David Chapman was born on the South Coast of England in 1959 and lives in London. He worked as a professional musician, performing and recording with The Blue Aeroplanes amongst others. He then studied Film at the Polytechnic of North London and University of Westminster before completing doctoral studies on sound art and perception at the University of East London.
He currently creates video and digital sound pieces for both gallery and site-specific exhibition. His previous work investigates the sonic mediation of the natural world and the durational exploration of place and environment through audio-visual installation. Examples of this practice includes: Watermark (2012) at York Guildhall, Octo: Sotto Voce (2009) at York Minster and Re-sounding Falkland (2010), a series of works produced in collaboration with Louise K Wilson on the Falkland Estate in Fife, Scotland. His most recent work has been involved in the exploration of historical and cultural issues, such as in the collaborative installation project Meanings of Failed Action: Insurrection 1946 (2017) (with Vivan Sundaram, Ashish Rajadhyaksha and Valentina Vitali) shown in Mumbai and New Delhi and the video triptych and documentary film Art as Problematic Waste (2019), co-directed with Aimo Hyvärinen.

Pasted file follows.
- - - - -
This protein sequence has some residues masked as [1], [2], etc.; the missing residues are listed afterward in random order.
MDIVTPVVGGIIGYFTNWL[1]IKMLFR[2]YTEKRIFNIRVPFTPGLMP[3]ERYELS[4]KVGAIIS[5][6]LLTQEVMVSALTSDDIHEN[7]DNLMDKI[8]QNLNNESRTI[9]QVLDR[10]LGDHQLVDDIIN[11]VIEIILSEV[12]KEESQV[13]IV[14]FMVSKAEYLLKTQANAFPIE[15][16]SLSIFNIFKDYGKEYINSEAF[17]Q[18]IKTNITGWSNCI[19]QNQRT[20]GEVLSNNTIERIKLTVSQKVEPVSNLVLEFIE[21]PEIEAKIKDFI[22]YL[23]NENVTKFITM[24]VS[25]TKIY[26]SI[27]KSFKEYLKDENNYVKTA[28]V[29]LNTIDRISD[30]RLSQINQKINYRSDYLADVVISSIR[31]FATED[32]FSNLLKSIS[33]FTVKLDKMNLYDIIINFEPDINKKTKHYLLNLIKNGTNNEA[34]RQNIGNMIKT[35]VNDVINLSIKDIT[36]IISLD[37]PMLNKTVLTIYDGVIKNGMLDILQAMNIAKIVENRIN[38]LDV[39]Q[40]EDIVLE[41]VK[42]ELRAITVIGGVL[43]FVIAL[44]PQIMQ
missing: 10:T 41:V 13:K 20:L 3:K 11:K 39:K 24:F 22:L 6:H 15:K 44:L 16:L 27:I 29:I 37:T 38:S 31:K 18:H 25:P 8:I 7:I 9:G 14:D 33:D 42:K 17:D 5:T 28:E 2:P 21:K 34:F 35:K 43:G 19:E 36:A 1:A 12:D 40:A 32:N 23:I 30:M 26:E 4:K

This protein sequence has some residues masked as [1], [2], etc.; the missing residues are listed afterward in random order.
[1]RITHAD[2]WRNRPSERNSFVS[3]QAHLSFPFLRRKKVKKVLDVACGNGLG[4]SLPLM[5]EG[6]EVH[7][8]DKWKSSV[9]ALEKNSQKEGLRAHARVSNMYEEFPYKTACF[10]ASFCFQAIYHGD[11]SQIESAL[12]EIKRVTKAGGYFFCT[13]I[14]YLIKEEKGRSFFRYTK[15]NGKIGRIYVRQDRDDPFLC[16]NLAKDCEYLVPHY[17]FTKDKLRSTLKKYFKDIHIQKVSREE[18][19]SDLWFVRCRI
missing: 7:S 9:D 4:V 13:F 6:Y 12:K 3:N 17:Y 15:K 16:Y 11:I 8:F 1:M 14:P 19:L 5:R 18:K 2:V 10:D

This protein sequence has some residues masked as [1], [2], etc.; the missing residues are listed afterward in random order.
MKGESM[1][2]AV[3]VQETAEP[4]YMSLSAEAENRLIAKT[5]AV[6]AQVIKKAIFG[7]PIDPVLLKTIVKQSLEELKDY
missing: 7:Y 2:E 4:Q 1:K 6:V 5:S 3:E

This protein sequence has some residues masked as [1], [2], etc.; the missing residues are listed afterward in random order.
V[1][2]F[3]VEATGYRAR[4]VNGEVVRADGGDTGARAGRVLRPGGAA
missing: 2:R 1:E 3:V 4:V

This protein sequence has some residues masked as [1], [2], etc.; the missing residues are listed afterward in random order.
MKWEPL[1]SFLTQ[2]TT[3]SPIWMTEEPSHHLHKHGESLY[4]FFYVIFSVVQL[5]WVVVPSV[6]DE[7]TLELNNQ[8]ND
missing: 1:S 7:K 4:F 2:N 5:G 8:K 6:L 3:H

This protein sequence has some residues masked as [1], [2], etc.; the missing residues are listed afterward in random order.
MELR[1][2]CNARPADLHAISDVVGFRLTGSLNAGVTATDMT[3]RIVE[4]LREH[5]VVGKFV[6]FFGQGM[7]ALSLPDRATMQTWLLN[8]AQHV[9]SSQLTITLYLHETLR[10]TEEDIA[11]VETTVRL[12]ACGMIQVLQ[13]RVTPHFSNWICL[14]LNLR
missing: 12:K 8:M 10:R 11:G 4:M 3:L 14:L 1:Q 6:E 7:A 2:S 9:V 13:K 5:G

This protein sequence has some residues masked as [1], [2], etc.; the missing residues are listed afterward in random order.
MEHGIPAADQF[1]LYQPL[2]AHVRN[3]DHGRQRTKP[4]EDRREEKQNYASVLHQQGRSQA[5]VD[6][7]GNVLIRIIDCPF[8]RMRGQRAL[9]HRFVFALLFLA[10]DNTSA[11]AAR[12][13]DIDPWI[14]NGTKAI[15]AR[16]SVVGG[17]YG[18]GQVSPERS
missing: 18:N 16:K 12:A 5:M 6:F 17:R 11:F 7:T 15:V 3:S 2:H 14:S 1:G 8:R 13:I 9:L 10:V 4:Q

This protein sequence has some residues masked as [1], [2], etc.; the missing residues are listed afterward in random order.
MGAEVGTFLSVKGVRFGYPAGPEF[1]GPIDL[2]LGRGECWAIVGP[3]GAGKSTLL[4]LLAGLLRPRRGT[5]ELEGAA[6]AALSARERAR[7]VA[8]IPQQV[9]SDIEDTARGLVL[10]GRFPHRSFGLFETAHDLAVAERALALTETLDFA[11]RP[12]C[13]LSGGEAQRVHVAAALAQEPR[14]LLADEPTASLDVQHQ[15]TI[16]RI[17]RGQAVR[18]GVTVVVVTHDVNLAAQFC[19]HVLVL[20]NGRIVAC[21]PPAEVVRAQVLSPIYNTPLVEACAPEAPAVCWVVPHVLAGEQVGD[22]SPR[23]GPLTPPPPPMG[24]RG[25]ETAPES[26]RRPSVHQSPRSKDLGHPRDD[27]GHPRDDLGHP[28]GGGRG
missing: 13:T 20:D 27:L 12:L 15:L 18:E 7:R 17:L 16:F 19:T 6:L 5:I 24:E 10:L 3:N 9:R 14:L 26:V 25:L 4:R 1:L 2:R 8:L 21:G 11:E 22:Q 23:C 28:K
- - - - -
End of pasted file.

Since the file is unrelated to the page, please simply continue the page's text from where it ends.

Previous sound work has included a series of projects based around Gunpowder Park, a reclaimed munitions test site, in the Lee Valley, near London. The projects, based on the collection of bio-acoustic and environmental field recordings include Revelation (2004), an on-line art project which maps the site through sound, image and text, and Hark (2005) and Hark 2 (2007), audio-visual installations made in collaboration with photographer David Cottridge.
Recent live performances has included a series of experiments with playable sound sculptures and music theatre work with visual artist Janette Parris.
He has produced and directed a number of documentary films, including The Hum (1997), which explored inexplicable occurrences of low frequency noise in the West of England and Steel-Cello / Bow-Chime (2005), which examines the performance history of the sound sculptures developed by artist Bob Rutman in the 1960s.
He is also a senior lecturer in media production at the University of East London, UK.